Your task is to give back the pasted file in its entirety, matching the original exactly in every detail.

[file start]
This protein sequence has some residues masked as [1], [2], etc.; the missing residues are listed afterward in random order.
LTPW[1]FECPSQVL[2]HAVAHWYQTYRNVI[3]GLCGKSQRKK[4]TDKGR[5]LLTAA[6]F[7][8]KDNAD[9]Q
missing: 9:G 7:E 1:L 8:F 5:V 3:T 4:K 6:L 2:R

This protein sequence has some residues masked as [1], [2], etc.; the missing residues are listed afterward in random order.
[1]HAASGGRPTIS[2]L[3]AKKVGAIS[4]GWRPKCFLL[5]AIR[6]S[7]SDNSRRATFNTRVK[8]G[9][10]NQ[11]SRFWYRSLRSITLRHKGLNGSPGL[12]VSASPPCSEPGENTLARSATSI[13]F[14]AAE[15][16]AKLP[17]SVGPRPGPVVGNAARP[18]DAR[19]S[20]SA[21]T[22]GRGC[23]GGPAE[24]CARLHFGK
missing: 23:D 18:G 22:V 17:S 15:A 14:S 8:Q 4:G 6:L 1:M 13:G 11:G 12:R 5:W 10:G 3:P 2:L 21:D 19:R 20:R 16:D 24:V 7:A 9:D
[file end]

This protein sequence has some residues masked as [1], [2], etc.; the missing residues are listed afterward in random order.
LTPW[1]FECPSQVL[2]HAVAHWYQTYRNVI[3]GLCGKSQRKK[4]TDKGR[5]LLTAA[6]F[7][8]KDNAD[9]Q
missing: 9:G 7:E 1:L 8:F 5:V 3:T 4:K 6:L 2:R

This protein sequence has some residues masked as [1], [2], etc.; the missing residues are listed afterward in random order.
[1]HAASGGRPTIS[2]L[3]AKKVGAIS[4]GWRPKCFLL[5]AIR[6]S[7]SDNSRRATFNTRVK[8]G[9][10]NQ[11]SRFWYRSLRSITLRHKGLNGSPGL[12]VSASPPCSEPGENTLARSATSI[13]F[14]AAE[15][16]AKLP[17]SVGPRPGPVVGNAARP[18]DAR[19]S[20]SA[21]T[22]GRGC[23]GGPAE[24]CARLHFGK
missing: 23:D 18:G 22:V 17:S 15:A 14:S 8:Q 4:G 6:L 1:M 13:G 11:G 12:R 5:W 10:G 3:P 2:L 21:D 19:R 20:R 16:D 24:V 7:A 9:D